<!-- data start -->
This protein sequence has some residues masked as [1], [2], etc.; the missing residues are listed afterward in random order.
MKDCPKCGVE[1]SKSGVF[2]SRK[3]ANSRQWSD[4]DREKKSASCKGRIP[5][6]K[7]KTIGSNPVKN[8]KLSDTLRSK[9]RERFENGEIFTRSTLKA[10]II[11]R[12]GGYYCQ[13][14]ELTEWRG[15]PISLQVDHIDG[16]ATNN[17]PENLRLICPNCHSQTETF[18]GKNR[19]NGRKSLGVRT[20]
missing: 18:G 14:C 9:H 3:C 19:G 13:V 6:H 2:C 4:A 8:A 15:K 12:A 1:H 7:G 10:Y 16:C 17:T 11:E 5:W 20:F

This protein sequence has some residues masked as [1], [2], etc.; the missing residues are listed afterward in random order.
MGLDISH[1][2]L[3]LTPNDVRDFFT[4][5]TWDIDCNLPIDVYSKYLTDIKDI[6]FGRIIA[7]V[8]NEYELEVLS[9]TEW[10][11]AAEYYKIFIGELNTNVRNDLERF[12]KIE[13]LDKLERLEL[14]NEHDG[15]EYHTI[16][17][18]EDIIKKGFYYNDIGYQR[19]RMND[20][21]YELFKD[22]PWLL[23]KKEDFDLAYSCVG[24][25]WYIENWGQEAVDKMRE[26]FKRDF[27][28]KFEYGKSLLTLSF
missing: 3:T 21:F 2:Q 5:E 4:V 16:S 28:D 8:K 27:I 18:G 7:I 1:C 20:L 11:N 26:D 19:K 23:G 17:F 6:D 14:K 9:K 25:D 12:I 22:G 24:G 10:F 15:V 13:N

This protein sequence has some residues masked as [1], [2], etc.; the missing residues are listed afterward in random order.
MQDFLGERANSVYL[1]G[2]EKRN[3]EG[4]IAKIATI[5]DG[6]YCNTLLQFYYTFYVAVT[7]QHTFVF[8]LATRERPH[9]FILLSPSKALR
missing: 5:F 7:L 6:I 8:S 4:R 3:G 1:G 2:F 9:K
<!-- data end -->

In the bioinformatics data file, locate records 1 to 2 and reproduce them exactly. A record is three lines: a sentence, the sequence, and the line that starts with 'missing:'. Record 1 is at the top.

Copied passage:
This protein sequence has some residues masked as [1], [2], etc.; the missing residues are listed afterward in random order.
MKDCPKCGVE[1]SKSGVF[2]SRK[3]ANSRQWSD[4]DREKKSASCKGRIP[5][6]K[7]KTIGSNPVKN[8]KLSDTLRSK[9]RERFENGEIFTRSTLKA[10]II[11]R[12]GGYYCQ[13][14]ELTEWRG[15]PISLQVDHIDG[16]ATNN[17]PENLRLICPNCHSQTETF[18]GKNR[19]NGRKSLGVRT[20]
missing: 18:G 14:C 9:H 3:C 19:G 13:V 6:H 2:C 4:A 8:A 15:K 12:A 1:H 7:G 10:Y 16:C 17:T 11:E 5:W 20:F

This protein sequence has some residues masked as [1], [2], etc.; the missing residues are listed afterward in random order.
MGLDISH[1][2]L[3]LTPNDVRDFFT[4][5]TWDIDCNLPIDVYSKYLTDIKDI[6]FGRIIA[7]V[8]NEYELEVLS[9]TEW[10][11]AAEYYKIFIGELNTNVRNDLERF[12]KIE[13]LDKLERLEL[14]NEHDG[15]EYHTI[16][17][18]EDIIKKGFYYNDIGYQR[19]RMND[20][21]YELFKD[22]PWLL[23]KKEDFDLAYSCVG[24][25]WYIENWGQEAVDKMRE[26]FKRDF[27][28]KFEYGKSLLTLSF
missing: 3:T 21:F 2:Q 5:E 4:V 16:S 28:D 8:K 27:I 18:G 7:I 1:C 20:L 11:N 26:D 19:K 23:G 17:F 6:D 14:K 9:K 25:D 12:I 22:G 24:G 10:F 15:V 13:N